Shedding new light on metabolism, Alzheimer’s pathology and cognitive decline

Lausanne, Switzerland 21st June 2017. High levels of homocysteine (Hcy), an amino acid and metabolite of the methionine pathway, is a known risk factor for cognitive decline and dementia, including Alzheimer’s disease (AD).

Elevated plasma Hcy can be attributed to insufficient intake of food or supplement derived B vitamins, although consuming Hcy-lowering B vitamins (B6, B9, B12) has not been proven to prevent cognitive decline or the progression of Alzheimer’s disease.  In collaboration with the research group lead by Julius Popp from the CHUV  (Centre Hospitalier Universitaire Vaudois), NIHS researchers investigated the interrelated methionine, purine and thymidylate cycles, which constitute the so called ‘One-Carbon Metabolism’, and play a central role in cellular metabolism and risk of metabolic, cardiovascular and neurodegenerative diseases, as well as cancer1.

A metabolomic approach was used to target the one-carbon pathway more comprehensively and test the hypothesis that disturbances in this pathway beyond Hcy are relevant to cognitive function and the underlying pathological hallmarks of beta-amyloid and hyperphosphorylated tau proteins in the cerebral spinal fluid (CSF) of older adults. The results of this new study are published in the medical journal Alzheimer’s Research & Therapy2.

We know that one-carbon metabolism can govern epigenetic maintenance and a multitude of physiological processes in humans.  The researchers analysed CSF and plasma samples collected from 120 older adults with or without cognitive impairment, deploying a new mass spectrometry-based assay that enables them to quantify one-carbon metabolites and their cofactors more comprehensively3.

"Our results show that several one-carbon metabolites beyond Hcy in the periphery are associated with cognitive impairment in older adults, such as methionine, serine, choline and cysteine", explains Loïc Dayon, who is lead author of the article.  “We achieved this by leveraging techniques developed in-house to analyse the full range of metabolites in the one-carbon metabolism and provide a comprehensive view of this important pathway.  Most research laboratories have only reported on a single or limited number of metabolites in the pathway.”

One intriguing finding was that these metabolites appear more critical in individuals carrying the ApoE ε4 allele, a major genetic risk loci for late onset or sporadic Alzheimer’s disease.

“This study confirms that disturbances in one-carbon metabolism are relevant to cognition, but in a way not previously thought. Regardless of the metabolite, the entire pathway appears to influence tau metabolism more profoundly than amyloid mechanisms. This could explain why previous homocysteine-lowering trials have been mostly disappointing”, adds Gene Bowman, Head of Nutrition and Brain Health at NIHS.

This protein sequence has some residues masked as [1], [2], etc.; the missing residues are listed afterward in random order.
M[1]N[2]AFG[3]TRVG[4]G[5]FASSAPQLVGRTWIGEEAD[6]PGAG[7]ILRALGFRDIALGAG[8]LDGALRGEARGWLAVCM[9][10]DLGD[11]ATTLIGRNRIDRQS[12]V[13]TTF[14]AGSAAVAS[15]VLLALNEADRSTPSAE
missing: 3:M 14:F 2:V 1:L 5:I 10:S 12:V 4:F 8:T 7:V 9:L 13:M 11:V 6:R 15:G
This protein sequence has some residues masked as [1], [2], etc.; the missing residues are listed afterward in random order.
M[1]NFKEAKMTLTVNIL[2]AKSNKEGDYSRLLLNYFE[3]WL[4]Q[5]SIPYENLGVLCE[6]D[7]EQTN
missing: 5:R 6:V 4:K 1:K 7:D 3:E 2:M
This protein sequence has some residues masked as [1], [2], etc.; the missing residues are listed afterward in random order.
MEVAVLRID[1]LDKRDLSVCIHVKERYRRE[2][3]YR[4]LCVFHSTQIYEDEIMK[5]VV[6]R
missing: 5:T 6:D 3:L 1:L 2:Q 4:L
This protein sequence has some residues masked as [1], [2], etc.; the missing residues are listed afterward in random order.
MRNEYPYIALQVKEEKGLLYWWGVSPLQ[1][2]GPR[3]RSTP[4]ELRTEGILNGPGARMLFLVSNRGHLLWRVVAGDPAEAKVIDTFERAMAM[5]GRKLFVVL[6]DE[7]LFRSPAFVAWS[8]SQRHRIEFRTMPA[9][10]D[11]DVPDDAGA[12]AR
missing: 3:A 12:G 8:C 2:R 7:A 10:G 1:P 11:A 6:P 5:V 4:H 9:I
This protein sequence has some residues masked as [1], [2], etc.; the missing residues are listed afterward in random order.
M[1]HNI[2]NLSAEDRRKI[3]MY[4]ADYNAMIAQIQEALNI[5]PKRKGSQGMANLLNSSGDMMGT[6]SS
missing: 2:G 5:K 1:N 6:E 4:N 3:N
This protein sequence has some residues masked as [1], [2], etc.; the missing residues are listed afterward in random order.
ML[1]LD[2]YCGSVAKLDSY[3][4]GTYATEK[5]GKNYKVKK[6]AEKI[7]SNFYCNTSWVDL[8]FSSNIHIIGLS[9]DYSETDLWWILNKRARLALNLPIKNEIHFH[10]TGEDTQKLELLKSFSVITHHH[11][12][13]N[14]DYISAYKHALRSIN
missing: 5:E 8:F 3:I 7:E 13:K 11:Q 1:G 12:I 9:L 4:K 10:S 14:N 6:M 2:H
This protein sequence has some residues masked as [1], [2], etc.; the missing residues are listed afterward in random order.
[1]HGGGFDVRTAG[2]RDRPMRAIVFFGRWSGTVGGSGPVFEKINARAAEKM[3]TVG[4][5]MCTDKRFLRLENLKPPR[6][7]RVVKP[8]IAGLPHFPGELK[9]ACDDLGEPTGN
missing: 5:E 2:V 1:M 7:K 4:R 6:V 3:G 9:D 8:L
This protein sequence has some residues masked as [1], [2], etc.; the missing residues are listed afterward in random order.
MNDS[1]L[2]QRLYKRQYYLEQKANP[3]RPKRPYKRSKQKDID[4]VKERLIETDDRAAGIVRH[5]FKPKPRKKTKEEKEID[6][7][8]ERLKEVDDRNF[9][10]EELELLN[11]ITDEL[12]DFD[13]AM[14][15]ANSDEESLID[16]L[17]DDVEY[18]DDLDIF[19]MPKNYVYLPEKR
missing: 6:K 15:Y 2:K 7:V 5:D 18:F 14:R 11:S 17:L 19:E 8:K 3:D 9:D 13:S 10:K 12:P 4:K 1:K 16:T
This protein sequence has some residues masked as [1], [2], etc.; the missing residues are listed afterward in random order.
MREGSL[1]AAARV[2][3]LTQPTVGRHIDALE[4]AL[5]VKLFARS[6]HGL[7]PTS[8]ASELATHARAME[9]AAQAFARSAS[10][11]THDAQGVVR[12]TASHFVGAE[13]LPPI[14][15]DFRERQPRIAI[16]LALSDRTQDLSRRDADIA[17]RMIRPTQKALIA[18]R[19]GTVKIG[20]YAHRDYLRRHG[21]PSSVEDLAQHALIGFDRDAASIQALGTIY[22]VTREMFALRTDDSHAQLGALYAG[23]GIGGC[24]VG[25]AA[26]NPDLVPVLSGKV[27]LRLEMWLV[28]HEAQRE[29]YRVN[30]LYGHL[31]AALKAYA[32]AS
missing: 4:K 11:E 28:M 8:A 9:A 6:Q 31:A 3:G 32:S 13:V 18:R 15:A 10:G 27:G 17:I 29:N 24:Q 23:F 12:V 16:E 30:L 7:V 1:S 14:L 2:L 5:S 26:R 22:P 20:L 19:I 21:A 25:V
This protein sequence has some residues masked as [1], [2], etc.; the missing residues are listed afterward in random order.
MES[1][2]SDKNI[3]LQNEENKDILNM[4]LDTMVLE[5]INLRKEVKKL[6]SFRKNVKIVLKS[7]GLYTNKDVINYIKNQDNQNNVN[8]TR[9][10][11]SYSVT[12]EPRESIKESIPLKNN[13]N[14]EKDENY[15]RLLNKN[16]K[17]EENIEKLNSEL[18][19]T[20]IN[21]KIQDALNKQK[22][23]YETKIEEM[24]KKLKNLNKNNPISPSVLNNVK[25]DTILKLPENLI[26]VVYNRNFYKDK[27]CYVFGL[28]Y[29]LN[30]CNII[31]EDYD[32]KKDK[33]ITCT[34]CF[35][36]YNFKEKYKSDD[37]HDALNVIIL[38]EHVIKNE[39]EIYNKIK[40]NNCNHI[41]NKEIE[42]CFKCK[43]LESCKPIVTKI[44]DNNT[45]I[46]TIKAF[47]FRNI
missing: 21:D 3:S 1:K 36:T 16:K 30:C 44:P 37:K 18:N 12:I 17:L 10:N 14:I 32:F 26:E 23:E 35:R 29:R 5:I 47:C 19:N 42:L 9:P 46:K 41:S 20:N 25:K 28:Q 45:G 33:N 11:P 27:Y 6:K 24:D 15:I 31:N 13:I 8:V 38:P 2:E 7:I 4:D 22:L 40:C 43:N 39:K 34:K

“Once we (or others) confirm these results, then nutritional interventions can be formulated to target these alternative aspects of one-carbon metabolism in the hope of preventing age-related dementia, including Alzheimer’s disease.”


About NIHS:

NIHS is a biomedical research institute, part of Nestlé’s global R&D network, dedicated to fundamental research aimed at understanding health and disease and developing science-based, targeted nutritional solutions for the maintenance of health. To achieve its aim, NIHS employs state-of-the-art technologies and biological models to characterise health and disease with a holistic and integrated approach. The ultimate goal of the Institute is to develop knowledge that can empower people to better maintain their health through nutritional approaches, especially in relation to their molecular profile and lifestyle status.


1. Vauzour, D., Camprubi-Robles, M., Miquel-Kergoat, S., Andres-Lacueva, C., Bánáti, D., Barberger-Gateau, P., Bowman, GL., Caberlotto, L., Clarke, R., Hogervorst, E., Kiliaan, AJ., Lucca, U., Manach, C., Minihane, AM., Mitchell, ES., Perneczky, R., Perry, H., Roussel, AM., Schuermans, J,. Sijben, J., Spencer, JP., Thuret, S., van de Rest, O., Vandewoude, M., Wesnes, K., Williams, RJ., Williams, RS., Ramirez, M. Nutrition for the ageing brain: Towards evidence for an optimal diet. Ageing Res Rev. 2017;35:222-240.

2. Dayon, L., Guiraud, SP., Corthésy, J., Da Silva, L., Migliavacca, E., Tautvydaitė, D., Oikonomidi, A., Moullet, B., Henry, H., Métairon, S., Marquis, J., Descombes, P., Collino, S.,  Martin, FPJ., Montoliu, I., Kussmann, M., Wojcik, J., Bowman, GL., and Popp, J. One-carbon metabolism, cognitive impairment and CSF measures of Alzheimer pathology: homocysteine and beyond. Alzheimers Res Ther. 2017;9:43.

3. Guiraud, SP., Montoliu, I., Da Silva, L., Dayon, L., Núñez Galindo, A., Corthésy, J., Kussmann, M., and Martin, FP. High-throughput and simultaneous quantitative analysis of homocysteine-methionine cycle metabolites and co-factors in blood plasma and cerebrospinal fluid by isotope dilution LC-MS/MS. Anal Bioanal Chem. 2017; 409:295-305.

This study received support from the Swiss National Research grant FNS 320030_141179 to J. Popp.

For enquiries, please contact:

Laura Camurri, Communications, NIHS

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